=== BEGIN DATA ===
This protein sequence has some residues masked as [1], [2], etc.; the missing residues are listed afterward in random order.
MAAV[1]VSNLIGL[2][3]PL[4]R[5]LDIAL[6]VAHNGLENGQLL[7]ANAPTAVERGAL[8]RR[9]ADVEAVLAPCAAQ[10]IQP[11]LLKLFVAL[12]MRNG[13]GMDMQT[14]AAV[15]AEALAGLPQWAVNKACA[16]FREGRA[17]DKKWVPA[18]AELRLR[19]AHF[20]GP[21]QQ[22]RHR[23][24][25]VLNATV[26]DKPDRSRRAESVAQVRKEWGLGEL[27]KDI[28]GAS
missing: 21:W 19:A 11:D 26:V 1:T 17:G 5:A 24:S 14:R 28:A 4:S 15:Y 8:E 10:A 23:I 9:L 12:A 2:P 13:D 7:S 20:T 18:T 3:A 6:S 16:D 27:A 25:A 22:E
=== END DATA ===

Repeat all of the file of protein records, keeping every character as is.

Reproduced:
This protein sequence has some residues masked as [1], [2], etc.; the missing residues are listed afterward in random order.
MAAV[1]VSNLIGL[2][3]PL[4]R[5]LDIAL[6]VAHNGLENGQLL[7]ANAPTAVERGAL[8]RR[9]ADVEAVLAPCAAQ[10]IQP[11]LLKLFVAL[12]MRNG[13]GMDMQT[14]AAV[15]AEALAGLPQWAVNKACA[16]FREGRA[17]DKKWVPA[18]AELRLR[19]AHF[20]GP[21]QQ[22]RHR[23][24][25]VLNATV[26]DKPDRSRRAESVAQVRKEWGLGEL[27]KDI[28]GAS
missing: 21:W 19:A 11:D 26:V 1:T 17:G 5:A 24:S 14:R 28:A 4:S 15:Y 8:E 10:A 23:I 9:L 12:A 2:P 13:D 7:S 20:T 18:T 3:A 6:S 16:D 27:A 25:A 22:E